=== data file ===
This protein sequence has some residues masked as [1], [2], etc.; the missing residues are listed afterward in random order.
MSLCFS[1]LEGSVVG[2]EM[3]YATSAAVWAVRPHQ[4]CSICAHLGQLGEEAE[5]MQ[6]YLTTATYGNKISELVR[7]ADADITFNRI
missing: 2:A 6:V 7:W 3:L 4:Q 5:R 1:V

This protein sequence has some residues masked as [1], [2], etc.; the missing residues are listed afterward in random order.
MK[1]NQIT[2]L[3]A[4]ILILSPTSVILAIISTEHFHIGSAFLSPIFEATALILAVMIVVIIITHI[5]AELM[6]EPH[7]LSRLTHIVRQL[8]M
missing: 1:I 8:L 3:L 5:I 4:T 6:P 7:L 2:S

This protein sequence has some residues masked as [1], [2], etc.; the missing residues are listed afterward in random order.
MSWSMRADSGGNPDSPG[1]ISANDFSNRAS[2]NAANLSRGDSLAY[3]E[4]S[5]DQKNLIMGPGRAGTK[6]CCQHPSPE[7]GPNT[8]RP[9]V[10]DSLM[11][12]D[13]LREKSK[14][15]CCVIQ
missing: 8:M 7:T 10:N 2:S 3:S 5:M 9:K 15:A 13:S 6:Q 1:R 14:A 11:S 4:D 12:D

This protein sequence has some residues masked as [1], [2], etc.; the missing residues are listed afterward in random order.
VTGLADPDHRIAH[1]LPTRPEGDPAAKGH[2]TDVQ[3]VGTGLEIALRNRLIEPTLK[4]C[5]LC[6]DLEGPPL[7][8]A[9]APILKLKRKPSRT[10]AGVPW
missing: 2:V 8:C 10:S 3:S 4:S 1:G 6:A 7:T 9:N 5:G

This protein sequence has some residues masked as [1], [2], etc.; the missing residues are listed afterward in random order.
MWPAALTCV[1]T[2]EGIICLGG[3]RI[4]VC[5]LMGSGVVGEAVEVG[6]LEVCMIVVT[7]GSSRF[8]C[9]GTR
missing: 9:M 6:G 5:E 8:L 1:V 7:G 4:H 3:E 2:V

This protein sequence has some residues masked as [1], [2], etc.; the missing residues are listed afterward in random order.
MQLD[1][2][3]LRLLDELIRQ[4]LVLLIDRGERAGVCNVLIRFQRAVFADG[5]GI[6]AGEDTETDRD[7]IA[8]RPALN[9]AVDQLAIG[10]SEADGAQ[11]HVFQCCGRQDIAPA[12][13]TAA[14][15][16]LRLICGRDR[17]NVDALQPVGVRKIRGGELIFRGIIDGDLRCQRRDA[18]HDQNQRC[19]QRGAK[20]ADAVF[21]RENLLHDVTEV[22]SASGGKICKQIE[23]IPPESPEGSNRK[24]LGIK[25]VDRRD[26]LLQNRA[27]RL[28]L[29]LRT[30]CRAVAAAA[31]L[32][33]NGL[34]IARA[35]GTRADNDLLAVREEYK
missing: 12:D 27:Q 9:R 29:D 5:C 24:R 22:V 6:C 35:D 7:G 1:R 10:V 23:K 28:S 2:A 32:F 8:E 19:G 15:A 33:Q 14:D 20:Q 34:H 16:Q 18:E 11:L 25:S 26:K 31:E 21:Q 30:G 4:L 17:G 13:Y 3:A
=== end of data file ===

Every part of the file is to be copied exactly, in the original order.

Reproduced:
This protein sequence has some residues masked as [1], [2], etc.; the missing residues are listed afterward in random order.
MSLCFS[1]LEGSVVG[2]EM[3]YATSAAVWAVRPHQ[4]CSICAHLGQLGEEAE[5]MQ[6]YLTTATYGNKISELVR[7]ADADITFNRI
missing: 2:A 6:V 7:W 3:L 4:Q 5:R 1:V

This protein sequence has some residues masked as [1], [2], etc.; the missing residues are listed afterward in random order.
MK[1]NQIT[2]L[3]A[4]ILILSPTSVILAIISTEHFHIGSAFLSPIFEATALILAVMIVVIIITHI[5]AELM[6]EPH[7]LSRLTHIVRQL[8]M
missing: 1:I 8:L 3:L 5:I 4:T 6:P 7:L 2:S

This protein sequence has some residues masked as [1], [2], etc.; the missing residues are listed afterward in random order.
MSWSMRADSGGNPDSPG[1]ISANDFSNRAS[2]NAANLSRGDSLAY[3]E[4]S[5]DQKNLIMGPGRAGTK[6]CCQHPSPE[7]GPNT[8]RP[9]V[10]DSLM[11][12]D[13]LREKSK[14][15]CCVIQ
missing: 8:M 7:T 10:N 2:S 3:S 5:M 9:K 15:A 13:S 6:Q 1:R 14:A 11:S 4:D 12:D

This protein sequence has some residues masked as [1], [2], etc.; the missing residues are listed afterward in random order.
VTGLADPDHRIAH[1]LPTRPEGDPAAKGH[2]TDVQ[3]VGTGLEIALRNRLIEPTLK[4]C[5]LC[6]DLEGPPL[7][8]A[9]APILKLKRKPSRT[10]AGVPW
missing: 2:V 8:C 10:S 3:S 4:S 1:G 6:A 7:T 9:N 5:G

This protein sequence has some residues masked as [1], [2], etc.; the missing residues are listed afterward in random order.
MWPAALTCV[1]T[2]EGIICLGG[3]RI[4]VC[5]LMGSGVVGEAVEVG[6]LEVCMIVVT[7]GSSRF[8]C[9]GTR
missing: 9:M 6:G 5:E 8:L 1:V 7:G 4:H 3:E 2:V

This protein sequence has some residues masked as [1], [2], etc.; the missing residues are listed afterward in random order.
MQLD[1][2][3]LRLLDELIRQ[4]LVLLIDRGERAGVCNVLIRFQRAVFADG[5]GI[6]AGEDTETDRD[7]IA[8]RPALN[9]AVDQLAIG[10]SEADGAQ[11]HVFQCCGRQDIAPA[12][13]TAA[14][15][16]LRLICGRDR[17]NVDALQPVGVRKIRGGELIFRGIIDGDLRCQRRDA[18]HDQNQRC[19]QRGAK[20]ADAVF[21]RENLLHDVTEV[22]SASGGKICKQIE[23]IPPESPEGSNRK[24]LGIK[25]VDRRD[26]LLQNRA[27]RL[28]L[29]LRT[30]CRAVAAAA[31]L[32][33]NGL[34]IARA[35]GTRADNDLLAVREEYK
missing: 12:D 27:Q 9:R 29:D 5:C 24:R 22:V 6:C 35:D 7:G 1:R 10:V 23:K 28:S 2:A 32:F 8:E 19:G 15:A 33:Q 14:D 20:Q 34:H 16:Q 18:E 11:L 25:S 26:K 31:E 21:Q 30:G 4:L 17:G 13:Y 3:A